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Study of Irish babies notes impact of even mild lack of oxygen at birth

The new information should be used to provide early intervention for those babies who medics previously didn’t believe to be at risk of later developmental difficulties.

A STUDY OF THE brainwaves of 60 Irish babies who suffered lack of oxygen at the time of birth has found that even mild cases see long-term impacts for the children.

Lack of oxygen to the brain during birth is called HIE (hypoxic-ischaemic encephalopathy). It affects one in every 1,000 babies born in Ireland.

According to Professor Geraldine Boylan of UCC, who carried out a study with Health Research Board clinician scientist, Dr Deirdre Murray, even in some cases where the HIE experienced by the baby was mild, it could be linked to developmental delays as far down the line as five years later.

“Most previous research has indicated that only infants with moderate or severe HIE experienced long-term difficulties,” said Prof Boylan. This new study however discovered subtle learning difficulties are “common” following both moderate and mild HIE.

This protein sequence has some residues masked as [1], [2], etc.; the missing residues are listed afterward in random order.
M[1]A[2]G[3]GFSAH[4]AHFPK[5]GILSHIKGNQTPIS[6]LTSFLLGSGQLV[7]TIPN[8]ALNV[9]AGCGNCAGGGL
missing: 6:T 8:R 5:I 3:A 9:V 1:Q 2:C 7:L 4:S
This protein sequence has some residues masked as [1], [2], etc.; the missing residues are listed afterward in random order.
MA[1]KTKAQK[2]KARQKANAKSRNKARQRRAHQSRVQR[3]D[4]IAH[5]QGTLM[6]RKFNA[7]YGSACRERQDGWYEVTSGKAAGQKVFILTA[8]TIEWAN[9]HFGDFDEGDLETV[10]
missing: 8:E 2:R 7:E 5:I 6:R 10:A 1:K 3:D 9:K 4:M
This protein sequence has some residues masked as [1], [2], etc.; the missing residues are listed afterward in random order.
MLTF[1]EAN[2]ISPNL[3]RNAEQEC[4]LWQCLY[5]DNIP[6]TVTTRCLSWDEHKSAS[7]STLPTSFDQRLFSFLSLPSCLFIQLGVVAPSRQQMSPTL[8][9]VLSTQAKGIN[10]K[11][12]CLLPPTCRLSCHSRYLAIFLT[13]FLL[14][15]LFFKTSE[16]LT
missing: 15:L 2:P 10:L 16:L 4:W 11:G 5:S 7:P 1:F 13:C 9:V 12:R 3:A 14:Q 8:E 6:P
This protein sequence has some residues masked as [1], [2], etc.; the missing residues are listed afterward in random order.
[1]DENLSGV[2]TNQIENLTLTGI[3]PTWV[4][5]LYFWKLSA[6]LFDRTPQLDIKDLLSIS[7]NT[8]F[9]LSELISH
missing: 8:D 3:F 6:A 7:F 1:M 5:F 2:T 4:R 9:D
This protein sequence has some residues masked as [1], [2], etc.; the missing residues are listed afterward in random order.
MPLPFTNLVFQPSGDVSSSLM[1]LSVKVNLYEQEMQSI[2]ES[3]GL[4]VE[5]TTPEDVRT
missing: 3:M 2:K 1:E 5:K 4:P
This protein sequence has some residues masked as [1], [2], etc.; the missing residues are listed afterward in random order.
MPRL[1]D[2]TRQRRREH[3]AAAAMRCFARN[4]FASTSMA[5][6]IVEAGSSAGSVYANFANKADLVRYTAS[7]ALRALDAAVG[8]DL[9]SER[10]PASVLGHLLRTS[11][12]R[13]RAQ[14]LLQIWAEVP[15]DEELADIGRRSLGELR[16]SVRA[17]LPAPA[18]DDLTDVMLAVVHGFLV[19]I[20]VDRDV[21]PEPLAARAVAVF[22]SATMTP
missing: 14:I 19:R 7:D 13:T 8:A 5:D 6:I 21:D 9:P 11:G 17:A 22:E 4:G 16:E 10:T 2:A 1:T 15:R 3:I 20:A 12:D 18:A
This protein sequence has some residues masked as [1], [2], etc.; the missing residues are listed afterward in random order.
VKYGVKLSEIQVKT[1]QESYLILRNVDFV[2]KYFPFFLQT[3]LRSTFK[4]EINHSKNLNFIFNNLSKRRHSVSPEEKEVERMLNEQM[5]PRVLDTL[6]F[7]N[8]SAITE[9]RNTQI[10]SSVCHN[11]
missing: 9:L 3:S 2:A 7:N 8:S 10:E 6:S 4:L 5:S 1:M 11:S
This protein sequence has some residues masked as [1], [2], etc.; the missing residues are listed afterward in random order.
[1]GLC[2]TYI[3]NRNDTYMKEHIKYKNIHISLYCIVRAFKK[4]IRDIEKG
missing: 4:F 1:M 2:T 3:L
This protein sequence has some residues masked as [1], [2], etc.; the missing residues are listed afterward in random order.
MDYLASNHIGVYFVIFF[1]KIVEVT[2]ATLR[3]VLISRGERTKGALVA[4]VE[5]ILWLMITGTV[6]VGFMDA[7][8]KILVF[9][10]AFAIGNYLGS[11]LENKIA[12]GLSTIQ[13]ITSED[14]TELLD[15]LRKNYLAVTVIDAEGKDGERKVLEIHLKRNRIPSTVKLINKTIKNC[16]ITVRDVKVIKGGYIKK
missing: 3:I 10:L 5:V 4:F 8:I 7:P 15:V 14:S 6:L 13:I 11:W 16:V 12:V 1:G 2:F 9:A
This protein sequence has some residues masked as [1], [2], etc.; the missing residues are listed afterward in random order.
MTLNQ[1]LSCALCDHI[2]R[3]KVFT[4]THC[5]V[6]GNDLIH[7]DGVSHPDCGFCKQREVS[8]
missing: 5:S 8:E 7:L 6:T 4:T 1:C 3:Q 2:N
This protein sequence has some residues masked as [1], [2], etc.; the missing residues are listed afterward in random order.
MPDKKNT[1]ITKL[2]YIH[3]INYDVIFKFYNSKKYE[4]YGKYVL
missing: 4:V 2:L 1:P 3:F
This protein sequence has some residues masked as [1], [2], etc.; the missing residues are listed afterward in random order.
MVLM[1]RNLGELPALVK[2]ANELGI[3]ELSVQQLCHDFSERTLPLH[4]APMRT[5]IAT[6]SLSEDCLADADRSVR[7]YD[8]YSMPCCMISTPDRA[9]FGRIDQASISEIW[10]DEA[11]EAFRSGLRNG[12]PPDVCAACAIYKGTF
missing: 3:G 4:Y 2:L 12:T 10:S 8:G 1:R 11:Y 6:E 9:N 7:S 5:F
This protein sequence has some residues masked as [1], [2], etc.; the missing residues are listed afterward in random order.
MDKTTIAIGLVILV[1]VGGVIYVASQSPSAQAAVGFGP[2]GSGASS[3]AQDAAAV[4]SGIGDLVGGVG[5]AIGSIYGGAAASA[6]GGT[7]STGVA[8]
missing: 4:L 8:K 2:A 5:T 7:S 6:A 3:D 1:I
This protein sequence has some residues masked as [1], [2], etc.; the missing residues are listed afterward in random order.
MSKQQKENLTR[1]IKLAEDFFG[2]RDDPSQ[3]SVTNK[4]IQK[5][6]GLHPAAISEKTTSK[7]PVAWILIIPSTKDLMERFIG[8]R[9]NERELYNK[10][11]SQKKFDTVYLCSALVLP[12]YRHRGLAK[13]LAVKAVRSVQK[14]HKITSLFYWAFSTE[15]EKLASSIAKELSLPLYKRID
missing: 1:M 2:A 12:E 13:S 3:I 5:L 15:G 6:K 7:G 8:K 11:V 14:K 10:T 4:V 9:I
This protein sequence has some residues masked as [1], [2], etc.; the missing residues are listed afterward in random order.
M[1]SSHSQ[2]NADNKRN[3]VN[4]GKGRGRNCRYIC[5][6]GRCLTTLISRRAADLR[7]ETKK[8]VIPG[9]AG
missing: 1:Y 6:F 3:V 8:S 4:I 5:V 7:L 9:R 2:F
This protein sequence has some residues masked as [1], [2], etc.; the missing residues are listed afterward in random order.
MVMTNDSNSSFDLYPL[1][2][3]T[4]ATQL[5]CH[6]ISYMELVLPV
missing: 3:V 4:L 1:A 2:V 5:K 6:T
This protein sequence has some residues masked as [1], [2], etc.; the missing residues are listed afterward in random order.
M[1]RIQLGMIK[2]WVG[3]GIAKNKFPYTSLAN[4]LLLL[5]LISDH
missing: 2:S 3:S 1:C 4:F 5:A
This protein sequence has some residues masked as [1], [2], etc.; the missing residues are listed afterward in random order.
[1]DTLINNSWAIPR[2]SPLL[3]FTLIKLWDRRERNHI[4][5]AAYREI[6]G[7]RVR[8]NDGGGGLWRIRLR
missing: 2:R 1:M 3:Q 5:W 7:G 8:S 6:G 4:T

In fact, the study found that up to 20 per cent of the babies who experienced mild HIE at birth had learning or behavioural difficulties at five years of age. These included:

  • speech delay
  • autism
  • attention deficit
  • dyspraxia

However, Prof Boylan said that the information from this study could now be used to make sure such children who experience HIE at birth receive early intervention to help diminish the potential effects further down the line.

Currently, she said, babies who experience moderate HIE are given therapeutic hypothermia to help lessen the impact but those with mild HIE are not. She said:

This is due to the previously held perception that mild HIE has no long-term consequences, but our work is showing that some children who experience mild HIE could benefit from repeated follow-up and assessment during early childhood.

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